Student Production Haven offers commentary about the necessity of maintaining safe spaces

By Angelique Archer ’20

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The Untitled-at-Large production of Haven took place on April 27 at 7 p.m. in the Chapel. It was a culmination of four weeks of work for directors, writers and stars Emily Aviles ’19, Haley Tietz ’19, Ricardo Millien ’19 and Michael Ricio Matt ’20. Auditions for the show were held on March 31, and the cast—which began as eight and dwindled down to the four who performed on Saturday—got to work with the hopes of creating a piece of experimental theatre that combined their various experiences to explore the highly-debated topic of safe spaces. 

The show itself explores the story of four characters—April’s Fool (Aviles), Romeo (Millien), Tomorrow (Tietz) and S.H. (Matt)—who meet and interact with one another through the use of a notebook that is left behind in a church that they all frequent. All of the characters are all accounts strangers to one another, yet are dealing with similar issues of loneliness and self-hatred. They find companionship within the confines of the journal that they share. However, when they decide to meet in person, the possibility of friendship quickly dies as the characters of April’s Fool, Romeo and S.H realize that they know each other from around school. Haven examines the contradiction between the personas people show on a day-to-day basis and who they actually are and questions whether one can ever completely remove the veneer and make honest connections with others.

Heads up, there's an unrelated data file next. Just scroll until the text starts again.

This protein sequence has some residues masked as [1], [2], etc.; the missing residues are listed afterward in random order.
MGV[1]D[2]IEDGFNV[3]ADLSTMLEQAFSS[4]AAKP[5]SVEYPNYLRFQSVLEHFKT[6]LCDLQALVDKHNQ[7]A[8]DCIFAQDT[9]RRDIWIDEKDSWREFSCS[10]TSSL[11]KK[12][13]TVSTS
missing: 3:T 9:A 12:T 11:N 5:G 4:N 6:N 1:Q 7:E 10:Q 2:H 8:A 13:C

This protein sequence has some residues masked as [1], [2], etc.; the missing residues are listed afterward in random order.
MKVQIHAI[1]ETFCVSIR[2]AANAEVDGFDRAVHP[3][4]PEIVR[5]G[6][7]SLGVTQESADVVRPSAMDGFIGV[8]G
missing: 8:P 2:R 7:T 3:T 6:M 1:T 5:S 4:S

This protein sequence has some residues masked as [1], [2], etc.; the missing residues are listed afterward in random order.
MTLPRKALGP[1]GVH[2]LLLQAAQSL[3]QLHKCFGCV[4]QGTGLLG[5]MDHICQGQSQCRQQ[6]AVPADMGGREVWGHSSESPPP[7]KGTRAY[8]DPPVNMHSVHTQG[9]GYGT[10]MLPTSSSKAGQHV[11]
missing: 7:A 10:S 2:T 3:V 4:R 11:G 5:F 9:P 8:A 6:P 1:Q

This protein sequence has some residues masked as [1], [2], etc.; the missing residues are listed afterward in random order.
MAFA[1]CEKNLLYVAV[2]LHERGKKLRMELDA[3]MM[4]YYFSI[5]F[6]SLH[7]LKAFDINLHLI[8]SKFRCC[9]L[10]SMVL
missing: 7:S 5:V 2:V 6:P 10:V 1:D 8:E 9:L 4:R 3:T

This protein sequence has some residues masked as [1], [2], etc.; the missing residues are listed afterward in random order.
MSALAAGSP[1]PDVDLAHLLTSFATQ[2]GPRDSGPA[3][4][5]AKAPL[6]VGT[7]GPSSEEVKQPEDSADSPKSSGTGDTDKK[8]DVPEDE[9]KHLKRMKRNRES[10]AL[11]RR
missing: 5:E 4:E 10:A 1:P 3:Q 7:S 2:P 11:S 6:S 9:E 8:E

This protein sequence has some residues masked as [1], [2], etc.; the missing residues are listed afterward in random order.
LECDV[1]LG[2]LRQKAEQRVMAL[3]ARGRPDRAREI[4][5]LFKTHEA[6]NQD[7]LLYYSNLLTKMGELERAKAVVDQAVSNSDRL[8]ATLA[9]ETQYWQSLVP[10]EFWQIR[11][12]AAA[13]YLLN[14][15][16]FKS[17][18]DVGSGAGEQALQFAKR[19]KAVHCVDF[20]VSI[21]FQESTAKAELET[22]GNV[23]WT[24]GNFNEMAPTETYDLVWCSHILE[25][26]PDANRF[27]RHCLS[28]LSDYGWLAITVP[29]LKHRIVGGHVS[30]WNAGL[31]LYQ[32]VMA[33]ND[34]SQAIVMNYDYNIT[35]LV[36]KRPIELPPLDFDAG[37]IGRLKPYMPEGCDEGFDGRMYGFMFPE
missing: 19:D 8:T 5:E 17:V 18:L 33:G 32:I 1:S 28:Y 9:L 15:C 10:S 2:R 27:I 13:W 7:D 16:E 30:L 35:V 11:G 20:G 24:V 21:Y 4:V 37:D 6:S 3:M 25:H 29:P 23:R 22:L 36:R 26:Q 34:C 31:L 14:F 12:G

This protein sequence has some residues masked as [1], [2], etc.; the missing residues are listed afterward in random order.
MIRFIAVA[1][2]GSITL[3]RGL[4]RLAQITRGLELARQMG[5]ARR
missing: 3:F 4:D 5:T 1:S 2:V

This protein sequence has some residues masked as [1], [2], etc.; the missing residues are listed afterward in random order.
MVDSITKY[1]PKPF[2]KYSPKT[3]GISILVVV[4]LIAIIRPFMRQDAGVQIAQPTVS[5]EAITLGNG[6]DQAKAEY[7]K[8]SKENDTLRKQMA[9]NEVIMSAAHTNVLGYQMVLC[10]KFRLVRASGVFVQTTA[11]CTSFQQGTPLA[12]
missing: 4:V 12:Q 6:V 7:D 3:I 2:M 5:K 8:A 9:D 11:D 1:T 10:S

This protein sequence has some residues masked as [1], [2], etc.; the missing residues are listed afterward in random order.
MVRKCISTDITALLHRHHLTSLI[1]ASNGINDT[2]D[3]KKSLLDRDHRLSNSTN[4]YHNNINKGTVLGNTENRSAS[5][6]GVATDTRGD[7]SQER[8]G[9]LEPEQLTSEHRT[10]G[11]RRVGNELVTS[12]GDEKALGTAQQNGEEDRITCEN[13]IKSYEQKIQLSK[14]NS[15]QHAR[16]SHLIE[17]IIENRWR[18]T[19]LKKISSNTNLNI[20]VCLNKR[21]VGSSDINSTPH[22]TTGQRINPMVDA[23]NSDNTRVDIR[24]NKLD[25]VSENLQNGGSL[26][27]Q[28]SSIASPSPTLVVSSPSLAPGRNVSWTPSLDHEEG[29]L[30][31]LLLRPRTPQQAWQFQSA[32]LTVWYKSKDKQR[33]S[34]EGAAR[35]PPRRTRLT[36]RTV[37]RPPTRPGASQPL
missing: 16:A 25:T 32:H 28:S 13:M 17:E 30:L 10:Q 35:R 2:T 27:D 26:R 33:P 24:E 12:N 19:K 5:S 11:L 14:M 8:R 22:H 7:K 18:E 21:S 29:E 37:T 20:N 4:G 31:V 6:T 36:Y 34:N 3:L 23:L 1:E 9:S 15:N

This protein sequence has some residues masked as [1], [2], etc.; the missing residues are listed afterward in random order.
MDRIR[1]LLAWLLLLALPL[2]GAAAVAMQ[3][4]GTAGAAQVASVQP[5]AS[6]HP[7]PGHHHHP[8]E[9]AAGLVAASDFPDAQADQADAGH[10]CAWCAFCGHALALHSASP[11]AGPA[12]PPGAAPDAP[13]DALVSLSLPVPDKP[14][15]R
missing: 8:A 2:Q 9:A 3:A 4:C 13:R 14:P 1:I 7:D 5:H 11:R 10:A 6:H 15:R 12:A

Through the creation and breakdown of the safe spaces created between the characters, the show leaves the audience with the tenet that they cannot rely on notebooks or churches or even on others to reach a place of true happiness, that finding happiness is not simple, but that it is possible. Millien hopes that what people get from the show is the idea that, “Havens are not easily established,” and that “those who are trying to support someone who is struggling with something should simply listen and support rather than trying to force someone to feel safe and secure.” 

What makes the show unique is its incorporation of different mediums including piano music performed by Tietz, a song written and performed by Aviles and spoken word piece performed and written by Millien and Matt. These pieces allow this dynamic show to express the talents of its performers and adds another layer to the story itself. 

The cast themselves were very impressive as well. I could tell that this cast had spent time developing their characters and really creating the bond needed to act with one another on stage. 

Aviles was strong and completely real, expressing the character’s pain and raw emotion beautifully. Millien and Matt were very entertaining to watch as well, flowing between characters (they also portrayed the demons of Aviles’ past) seamlessly. Tietz’s portrayal of the soft and supportive Tomorrow was very refreshing and provided a great contrast to Aviles’ character.

Hopefully, Haven is the first in a long line of theatre productions at Hamilton College developed and performed by its students. 

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